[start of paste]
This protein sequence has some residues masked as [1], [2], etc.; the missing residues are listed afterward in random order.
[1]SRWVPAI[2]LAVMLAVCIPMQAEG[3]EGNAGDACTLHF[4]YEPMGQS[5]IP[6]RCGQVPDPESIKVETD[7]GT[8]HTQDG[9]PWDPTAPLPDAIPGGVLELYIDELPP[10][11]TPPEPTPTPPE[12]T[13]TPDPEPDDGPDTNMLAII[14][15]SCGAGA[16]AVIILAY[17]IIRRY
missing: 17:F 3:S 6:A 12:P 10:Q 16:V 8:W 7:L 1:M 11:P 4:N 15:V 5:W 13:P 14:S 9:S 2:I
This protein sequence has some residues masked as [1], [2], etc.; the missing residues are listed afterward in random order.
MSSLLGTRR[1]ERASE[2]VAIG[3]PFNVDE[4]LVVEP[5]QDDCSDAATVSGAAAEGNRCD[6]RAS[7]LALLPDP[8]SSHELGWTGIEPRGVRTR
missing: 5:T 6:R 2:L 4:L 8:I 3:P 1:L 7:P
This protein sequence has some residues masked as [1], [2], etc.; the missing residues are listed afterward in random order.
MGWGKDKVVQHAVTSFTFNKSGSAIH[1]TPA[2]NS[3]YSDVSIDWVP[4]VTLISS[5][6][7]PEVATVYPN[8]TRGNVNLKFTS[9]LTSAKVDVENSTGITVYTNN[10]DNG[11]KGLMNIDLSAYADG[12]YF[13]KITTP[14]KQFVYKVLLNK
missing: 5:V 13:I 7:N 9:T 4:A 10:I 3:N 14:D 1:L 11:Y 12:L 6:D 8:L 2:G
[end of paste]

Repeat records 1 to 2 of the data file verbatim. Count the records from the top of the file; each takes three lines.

This protein sequence has some residues masked as [1], [2], etc.; the missing residues are listed afterward in random order.
[1]SRWVPAI[2]LAVMLAVCIPMQAEG[3]EGNAGDACTLHF[4]YEPMGQS[5]IP[6]RCGQVPDPESIKVETD[7]GT[8]HTQDG[9]PWDPTAPLPDAIPGGVLELYIDELPP[10][11]TPPEPTPTPPE[12]T[13]TPDPEPDDGPDTNMLAII[14][15]SCGAGA[16]AVIILAY[17]IIRRY
missing: 17:F 3:S 6:A 12:P 10:Q 16:V 8:W 7:L 1:M 11:P 4:N 15:V 5:W 13:P 14:S 9:S 2:I
This protein sequence has some residues masked as [1], [2], etc.; the missing residues are listed afterward in random order.
MSSLLGTRR[1]ERASE[2]VAIG[3]PFNVDE[4]LVVEP[5]QDDCSDAATVSGAAAEGNRCD[6]RAS[7]LALLPDP[8]SSHELGWTGIEPRGVRTR
missing: 5:T 6:R 2:L 4:L 8:I 3:P 1:L 7:P